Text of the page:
How Can I Replace My Bicycle Chain?
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How To Inspect and Replace Your Chain: Bicycle Chain Removal and Replacement
A trained and practicing registered nurse by trade, I always find it exciting when I discover aspects of life that near seamlessly draw upon the 4 years of comprehensive nurse training that I received while attending my university’s B.S.N. program. Even better is when some of those skills, namely in various health assessment techniques, beautifully bisect the hobbies—both new and old--of which I have grown to love throughout my life.
On HubPages, I have written several hub articles that relate specifically to a variety of different facets of bicycling. In this article, above all my other articles, I consider myself fortunate enough to be able to draw upon some of the assessment skills that I had learned in nursing school.
Humans and bicycles are different, I know.
Well, sort of.
Sure, bicycles may not have quite the level of complexity of interworking and interrelated systems, such as the cardiovascular and respiratory system that are so common to every human on earth, however they do have their own “systems” that—much like a machine—can lend to a wide array of issues and challenges. These issues can arise from a wide spectrum of causes, to include anything from fairly traumatic bicycle occurrences, to normal wear-and-tear simply from extended or longterm usage.
Like the human body, bicycle issues, such as having to replace your bicycle chain, can warrant the application of assessment techniques when something goes wrong or becomes a “deviation from normal”.
The chain is one of the key elements of a bicycle, and keeping your chain in good shape is essential to having a good and safe ride. A bicycle chain doesn't wear out very quickly, but when it does, you should be able to notice the telltale symptoms. Learning how to replace a bicycle chain is quick and easy, if you know how to do it.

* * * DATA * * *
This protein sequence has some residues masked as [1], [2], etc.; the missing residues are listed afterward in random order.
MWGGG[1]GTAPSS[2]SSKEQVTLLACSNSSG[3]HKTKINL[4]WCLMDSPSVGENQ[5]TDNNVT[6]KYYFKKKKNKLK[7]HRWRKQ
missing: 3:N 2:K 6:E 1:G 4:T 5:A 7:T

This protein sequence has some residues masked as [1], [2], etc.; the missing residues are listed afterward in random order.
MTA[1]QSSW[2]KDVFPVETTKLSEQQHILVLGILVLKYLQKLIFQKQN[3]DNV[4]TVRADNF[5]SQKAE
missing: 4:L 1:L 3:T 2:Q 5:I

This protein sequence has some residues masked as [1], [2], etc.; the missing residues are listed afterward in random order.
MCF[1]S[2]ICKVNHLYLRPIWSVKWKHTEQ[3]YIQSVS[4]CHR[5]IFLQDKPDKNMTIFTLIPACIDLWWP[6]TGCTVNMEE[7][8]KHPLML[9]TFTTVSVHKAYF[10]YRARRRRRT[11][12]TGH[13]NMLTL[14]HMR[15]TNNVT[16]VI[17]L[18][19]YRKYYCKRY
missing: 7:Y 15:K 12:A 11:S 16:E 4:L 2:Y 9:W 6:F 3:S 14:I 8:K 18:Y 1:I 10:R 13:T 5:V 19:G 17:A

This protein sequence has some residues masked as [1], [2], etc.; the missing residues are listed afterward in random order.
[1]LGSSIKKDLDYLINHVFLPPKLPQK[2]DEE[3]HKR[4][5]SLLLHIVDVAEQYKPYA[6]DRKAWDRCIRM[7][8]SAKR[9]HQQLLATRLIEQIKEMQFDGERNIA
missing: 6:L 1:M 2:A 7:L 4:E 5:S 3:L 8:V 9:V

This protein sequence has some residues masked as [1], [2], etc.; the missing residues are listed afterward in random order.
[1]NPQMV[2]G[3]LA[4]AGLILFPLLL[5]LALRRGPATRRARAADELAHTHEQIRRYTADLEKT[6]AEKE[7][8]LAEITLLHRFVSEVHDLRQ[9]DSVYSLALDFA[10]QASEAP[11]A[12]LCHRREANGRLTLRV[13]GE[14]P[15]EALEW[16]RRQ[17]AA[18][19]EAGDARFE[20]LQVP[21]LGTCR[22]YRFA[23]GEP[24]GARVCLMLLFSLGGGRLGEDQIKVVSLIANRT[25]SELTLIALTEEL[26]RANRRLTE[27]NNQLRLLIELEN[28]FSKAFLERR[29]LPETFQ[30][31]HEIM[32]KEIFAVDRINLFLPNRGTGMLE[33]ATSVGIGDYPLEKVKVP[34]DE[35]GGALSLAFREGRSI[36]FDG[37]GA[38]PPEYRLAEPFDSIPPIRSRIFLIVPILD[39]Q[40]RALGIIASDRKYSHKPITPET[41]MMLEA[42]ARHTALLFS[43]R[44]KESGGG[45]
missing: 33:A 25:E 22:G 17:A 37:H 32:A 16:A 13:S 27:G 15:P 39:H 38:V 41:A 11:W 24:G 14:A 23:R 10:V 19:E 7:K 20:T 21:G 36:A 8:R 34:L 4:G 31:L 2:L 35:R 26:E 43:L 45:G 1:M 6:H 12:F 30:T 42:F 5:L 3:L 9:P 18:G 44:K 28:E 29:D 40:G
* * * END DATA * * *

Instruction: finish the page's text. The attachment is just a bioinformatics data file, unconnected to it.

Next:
Have you ever had to replace a bicycle chain?
Inspection: How To Inspect & Replace Your Bike Chain
The first thing to do is determine whether or not your bicycle chain needs replacing at all. This can be done in a number of ways. I'll go through the steps for how to inspect your bicycle chain one by one.
First, listen to the noise generated by your pedalling. Do you notice excessive clicking sounds? Does your chain seem to jump around a lot? It's a good sign it's time to replace that bike chain.
Next, do a visual inspection. Is the chain rusty? Do all of the links move freely, or are some of them rusted together? Are there any cracked or bent links in there?
Lastly, use common sense. Do you remember when your chain was replaced? If not, it's likely time to change it.
You can purchase a tool from a bike shop called a chain wear indicator. It's simple to use, just place the hook in the chain, and let the point drop into the chain. It will show exactly how worn out the chain is, in percentage.
If anything stands out from this list, it's a good sign that it's high time you remove and replace your old bike's chain.
Bicycle Chain Tool: Bicycle Chain Removal Tools
Ok, so you need to replace it. You're going to need a specialized tool called a chain tool. You can buy these from your local bike shop for around $15.
This tool works by pushing out the pins that hold your chain together. Take a look at the links from the side, and you'll see they are round with a small pin right in the center. That pin is what holds it all together. Your tool fits into the link perfectly. You spin the arm, pushing the spindle forward and into the center pin. This will require a bit of force, so put a little muscle into it.
You want to push the pin about 80% of the way out. If you push the pin out all the way (so it falls out), it's almost impossible to reattach it. Keep this especially in mind when attaching your new chain.
Once the pin is pushed out about 80% of the way, you should be able to detach the links from each other, and pull it apart. Once detached, it should be easy to remove and replace your bicycle chain.
Use this chain tool method in reverse to push in the pin and attach the new chain.